Cosmetic surgery: 'Extreme makeover' death sparks coroner's warning to medical tourists

Maricruz Casares
Diciembre 18, 2017

"It was totally unsafe".

In 2014, he underwent two marathon surgeries at the clinic in the space of five days.

Yet five days later, he was given the all clear to fly home after his wounds, which had burst open, were treated.

Ms Westworth picked up her son from the airport, and was horrified at his condition.

"He came off that plane in a wheelchair, I said: 'How are you Leigh?' [and] he said: 'Horrid - I am in so much pain, I can't describe the pain",' Ms Westworth recalled. "I could see inside".

The next morning, he collapsed at his Melbourne home, and died a short while later.

Westworth requested that the coroner investigate the treatment and care that her son was given in Malaysia, and it was revealed to be "well below Australian standards".

She emphasised that prospective patients should be aware of the risks involved with overseas medical treatment.

The Coroner's report found Mr Aiple had several open wounds after the surgery and was in a huge amount of pain.

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English recommends the Chief Health Officer "publish a Health Advisory" that would "serve to increase the breadth of material available to advise Victorian consumers of medical services overseas to be aware that the quality of medical care provided in other countries may not be of the same standard as that provided in Australia".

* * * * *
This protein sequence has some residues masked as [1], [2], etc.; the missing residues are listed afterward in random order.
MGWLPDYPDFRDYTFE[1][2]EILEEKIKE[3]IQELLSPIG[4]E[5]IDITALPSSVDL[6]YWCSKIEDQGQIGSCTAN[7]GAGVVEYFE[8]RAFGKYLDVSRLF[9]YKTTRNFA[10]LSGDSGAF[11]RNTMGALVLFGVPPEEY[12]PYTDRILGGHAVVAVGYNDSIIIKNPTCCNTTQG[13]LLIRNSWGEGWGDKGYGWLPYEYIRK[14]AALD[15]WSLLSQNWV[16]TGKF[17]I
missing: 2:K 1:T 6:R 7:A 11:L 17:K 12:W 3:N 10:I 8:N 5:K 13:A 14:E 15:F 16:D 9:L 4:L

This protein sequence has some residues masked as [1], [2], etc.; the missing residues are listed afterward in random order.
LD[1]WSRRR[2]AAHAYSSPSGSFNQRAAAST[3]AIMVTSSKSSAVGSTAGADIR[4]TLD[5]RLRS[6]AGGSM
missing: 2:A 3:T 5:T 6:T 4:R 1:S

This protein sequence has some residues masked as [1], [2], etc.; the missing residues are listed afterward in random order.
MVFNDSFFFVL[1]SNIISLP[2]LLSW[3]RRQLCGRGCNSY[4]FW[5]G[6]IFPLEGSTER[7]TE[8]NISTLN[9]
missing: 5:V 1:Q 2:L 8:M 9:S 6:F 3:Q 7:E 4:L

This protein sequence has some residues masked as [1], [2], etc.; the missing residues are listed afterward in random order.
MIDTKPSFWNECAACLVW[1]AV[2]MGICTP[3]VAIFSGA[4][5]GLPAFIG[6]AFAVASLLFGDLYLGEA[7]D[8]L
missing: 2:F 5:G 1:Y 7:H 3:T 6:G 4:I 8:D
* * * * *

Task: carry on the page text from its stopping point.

Professor Ashton told the coroner Mr Aiple would have been treated as a "high-risk" patient in Australia, not as a moderate risk as noted by the Malaysian surgeon, Dr Nasir Zahari, due to being 124 kilograms and morbidly obese.

It was also revealed that the level of anti-blood clotting treatment administered at the Malaysian clinic was "below Australia's recommended levels".

A coroner found that Mr Aiple had died of a blood clot that travelled from his calf to his lung, with the recent surgery and airplane travel contributing to his death.

He said surgeries were often done "sight unseen", as in Mr Aiple's case, where he only had one consultation with the surgeon five days before his surgery.

Professor Ashton said there was no regulation of medical tourism, with bundle packages designed for patients to have maximum surgeries in the shortest period of time, irrespective of risk. An estimated 15,000 Australians each year travel overseas for cosmetic and dental work, according to the ABC.

He likened overseas procedures to "taking a bet", noting that there is no such thing as an worldwide standard of care, and is it hard to find out the level of expertise of the surgeons employed by overseas clinics.

"These companies are putting profit over patient safety".

The 31-year-old died after complications with his surgery.

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